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New Orleans to Raze Public Housing
The meeting, the last of a series of required "consultation meetings" with residents, appeared to be a formality. Babers thanked each person for his or her comments but made none himself. Nor did he answer any of the questions put to him. Residents called the process a sham.
HUD spokeswoman Donna White said public comments from the meetings will be reviewed by HUD in Washington, which can accept, reject or change the demolition plan.
The plans for redeveloping public housing in New Orleans resemble efforts in recent years in cities across the country. In response to critics who have said some of the old complexes deteriorated because they concentrated and isolated the poor, the replacement developments are typically less dense and only partly devoted to subsidized housing.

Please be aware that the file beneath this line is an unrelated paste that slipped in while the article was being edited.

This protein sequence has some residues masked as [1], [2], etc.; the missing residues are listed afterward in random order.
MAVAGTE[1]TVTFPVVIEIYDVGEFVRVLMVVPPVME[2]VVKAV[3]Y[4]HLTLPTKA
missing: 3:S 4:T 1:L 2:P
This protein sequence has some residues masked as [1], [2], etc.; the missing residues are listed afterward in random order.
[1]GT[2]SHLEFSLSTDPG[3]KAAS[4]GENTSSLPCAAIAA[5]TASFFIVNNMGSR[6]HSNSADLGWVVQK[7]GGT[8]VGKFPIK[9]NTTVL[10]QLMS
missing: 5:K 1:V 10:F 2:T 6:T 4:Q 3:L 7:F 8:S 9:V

But in post-Katrina New Orleans, the idea of demolishing units that might be rehabilitated, and replacing them with fewer units, infuriates advocates of the poor.
They point to the former St. Thomas project in the city, which was originally designed to house approximately 1,500 families. Its demolition, in 2002, has been followed by the construction of 296 apartments, 122 of them for low-income families. When the project is completed, it is supposed to have 1,100 new residential units, but critics say far too few of the poor displaced by the demolition will ever be able to live there.
State Rep. Cedric Richmond (D) scoffed at the underlying logic of the new developments, saying it is audacious to blame residents' misery on the concentration of poverty in New Orleans. At a similar meeting last month, he said: "It was always concentrated. Because you can't get people to make beds and clean hotels if you educate them well and they expect a decent pay."
Whoriskey reported from Miami.